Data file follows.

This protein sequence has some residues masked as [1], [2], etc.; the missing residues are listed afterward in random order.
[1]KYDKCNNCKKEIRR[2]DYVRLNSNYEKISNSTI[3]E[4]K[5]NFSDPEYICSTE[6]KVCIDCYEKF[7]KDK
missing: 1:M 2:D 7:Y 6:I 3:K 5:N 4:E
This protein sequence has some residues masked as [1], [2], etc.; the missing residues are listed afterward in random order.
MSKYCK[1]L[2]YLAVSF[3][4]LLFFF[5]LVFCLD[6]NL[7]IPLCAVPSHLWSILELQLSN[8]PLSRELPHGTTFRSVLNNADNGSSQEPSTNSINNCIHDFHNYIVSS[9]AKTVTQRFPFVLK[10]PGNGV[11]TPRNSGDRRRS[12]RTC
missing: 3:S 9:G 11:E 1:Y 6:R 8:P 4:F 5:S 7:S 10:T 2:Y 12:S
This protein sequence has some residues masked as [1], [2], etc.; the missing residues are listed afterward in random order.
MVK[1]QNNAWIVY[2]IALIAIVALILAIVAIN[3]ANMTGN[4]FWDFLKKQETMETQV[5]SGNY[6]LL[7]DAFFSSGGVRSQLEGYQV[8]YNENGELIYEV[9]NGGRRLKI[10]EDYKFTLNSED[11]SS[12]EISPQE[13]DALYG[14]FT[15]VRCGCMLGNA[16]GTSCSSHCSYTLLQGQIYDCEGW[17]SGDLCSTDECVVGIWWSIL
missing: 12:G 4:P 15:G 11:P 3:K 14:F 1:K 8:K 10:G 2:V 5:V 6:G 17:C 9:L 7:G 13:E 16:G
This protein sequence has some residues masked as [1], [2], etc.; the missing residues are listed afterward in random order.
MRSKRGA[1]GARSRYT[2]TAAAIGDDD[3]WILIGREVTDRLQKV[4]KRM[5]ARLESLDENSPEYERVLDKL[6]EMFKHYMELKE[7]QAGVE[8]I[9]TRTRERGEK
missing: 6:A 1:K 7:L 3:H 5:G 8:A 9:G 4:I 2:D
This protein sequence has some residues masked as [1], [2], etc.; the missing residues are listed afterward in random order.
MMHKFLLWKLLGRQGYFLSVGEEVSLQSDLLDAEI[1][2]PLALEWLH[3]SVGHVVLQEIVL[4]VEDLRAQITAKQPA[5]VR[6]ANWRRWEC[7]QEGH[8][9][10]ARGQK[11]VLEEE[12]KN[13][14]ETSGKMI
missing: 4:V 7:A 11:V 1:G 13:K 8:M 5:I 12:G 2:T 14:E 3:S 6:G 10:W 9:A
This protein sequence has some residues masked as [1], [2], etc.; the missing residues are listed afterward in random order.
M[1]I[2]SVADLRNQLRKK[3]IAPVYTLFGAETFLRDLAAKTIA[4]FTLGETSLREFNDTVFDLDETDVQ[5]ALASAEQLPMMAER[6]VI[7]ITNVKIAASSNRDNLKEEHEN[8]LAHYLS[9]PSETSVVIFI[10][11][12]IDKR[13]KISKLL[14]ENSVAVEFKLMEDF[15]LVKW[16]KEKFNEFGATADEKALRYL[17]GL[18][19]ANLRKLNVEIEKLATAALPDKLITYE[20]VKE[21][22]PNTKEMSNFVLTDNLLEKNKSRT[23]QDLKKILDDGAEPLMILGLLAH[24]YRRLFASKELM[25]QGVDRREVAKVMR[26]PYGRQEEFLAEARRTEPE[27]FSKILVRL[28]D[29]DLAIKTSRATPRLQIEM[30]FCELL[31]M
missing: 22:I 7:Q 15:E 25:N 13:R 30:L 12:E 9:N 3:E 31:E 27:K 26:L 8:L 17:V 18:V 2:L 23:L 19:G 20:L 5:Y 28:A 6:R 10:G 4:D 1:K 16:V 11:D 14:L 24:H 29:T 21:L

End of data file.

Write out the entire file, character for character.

This protein sequence has some residues masked as [1], [2], etc.; the missing residues are listed afterward in random order.
[1]KYDKCNNCKKEIRR[2]DYVRLNSNYEKISNSTI[3]E[4]K[5]NFSDPEYICSTE[6]KVCIDCYEKF[7]KDK
missing: 1:M 2:D 7:Y 6:I 3:K 5:N 4:E
This protein sequence has some residues masked as [1], [2], etc.; the missing residues are listed afterward in random order.
MSKYCK[1]L[2]YLAVSF[3][4]LLFFF[5]LVFCLD[6]NL[7]IPLCAVPSHLWSILELQLSN[8]PLSRELPHGTTFRSVLNNADNGSSQEPSTNSINNCIHDFHNYIVSS[9]AKTVTQRFPFVLK[10]PGNGV[11]TPRNSGDRRRS[12]RTC
missing: 3:S 9:G 11:E 1:Y 6:R 8:P 4:F 5:S 7:S 10:T 2:Y 12:S
This protein sequence has some residues masked as [1], [2], etc.; the missing residues are listed afterward in random order.
MVK[1]QNNAWIVY[2]IALIAIVALILAIVAIN[3]ANMTGN[4]FWDFLKKQETMETQV[5]SGNY[6]LL[7]DAFFSSGGVRSQLEGYQV[8]YNENGELIYEV[9]NGGRRLKI[10]EDYKFTLNSED[11]SS[12]EISPQE[13]DALYG[14]FT[15]VRCGCMLGNA[16]GTSCSSHCSYTLLQGQIYDCEGW[17]SGDLCSTDECVVGIWWSIL
missing: 12:G 4:P 15:G 11:P 3:K 14:F 1:K 8:K 10:G 2:V 5:V 6:G 17:C 9:L 7:G 13:E 16:G
This protein sequence has some residues masked as [1], [2], etc.; the missing residues are listed afterward in random order.
MRSKRGA[1]GARSRYT[2]TAAAIGDDD[3]WILIGREVTDRLQKV[4]KRM[5]ARLESLDENSPEYERVLDKL[6]EMFKHYMELKE[7]QAGVE[8]I[9]TRTRERGEK
missing: 6:A 1:K 7:L 3:H 5:G 8:A 9:G 4:I 2:D
This protein sequence has some residues masked as [1], [2], etc.; the missing residues are listed afterward in random order.
MMHKFLLWKLLGRQGYFLSVGEEVSLQSDLLDAEI[1][2]PLALEWLH[3]SVGHVVLQEIVL[4]VEDLRAQITAKQPA[5]VR[6]ANWRRWEC[7]QEGH[8][9][10]ARGQK[11]VLEEE[12]KN[13][14]ETSGKMI
missing: 4:V 7:A 11:V 1:G 13:K 8:M 5:I 12:G 2:T 14:E 3:S 6:G 10:W 9:A
This protein sequence has some residues masked as [1], [2], etc.; the missing residues are listed afterward in random order.
M[1]I[2]SVADLRNQLRKK[3]IAPVYTLFGAETFLRDLAAKTIA[4]FTLGETSLREFNDTVFDLDETDVQ[5]ALASAEQLPMMAER[6]VI[7]ITNVKIAASSNRDNLKEEHEN[8]LAHYLS[9]PSETSVVIFI[10][11][12]IDKR[13]KISKLL[14]ENSVAVEFKLMEDF[15]LVKW[16]KEKFNEFGATADEKALRYL[17]GL[18][19]ANLRKLNVEIEKLATAALPDKLITYE[20]VKE[21][22]PNTKEMSNFVLTDNLLEKNKSRT[23]QDLKKILDDGAEPLMILGLLAH[24]YRRLFASKELM[25]QGVDRREVAKVMR[26]PYGRQEEFLAEARRTEPE[27]FSKILVRL[28]D[29]DLAIKTSRATPRLQIEM[30]FCELL[31]M
missing: 22:I 7:Q 15:E 25:N 13:R 30:L 12:E 9:N 3:E 31:E 27:K 26:L 8:L 17:V 18:V 2:L 23:L 19:G 20:L 5:Y 28:A 6:R 10:G 4:D 1:K 16:V 11:D 14:L 24:H 29:T 21:L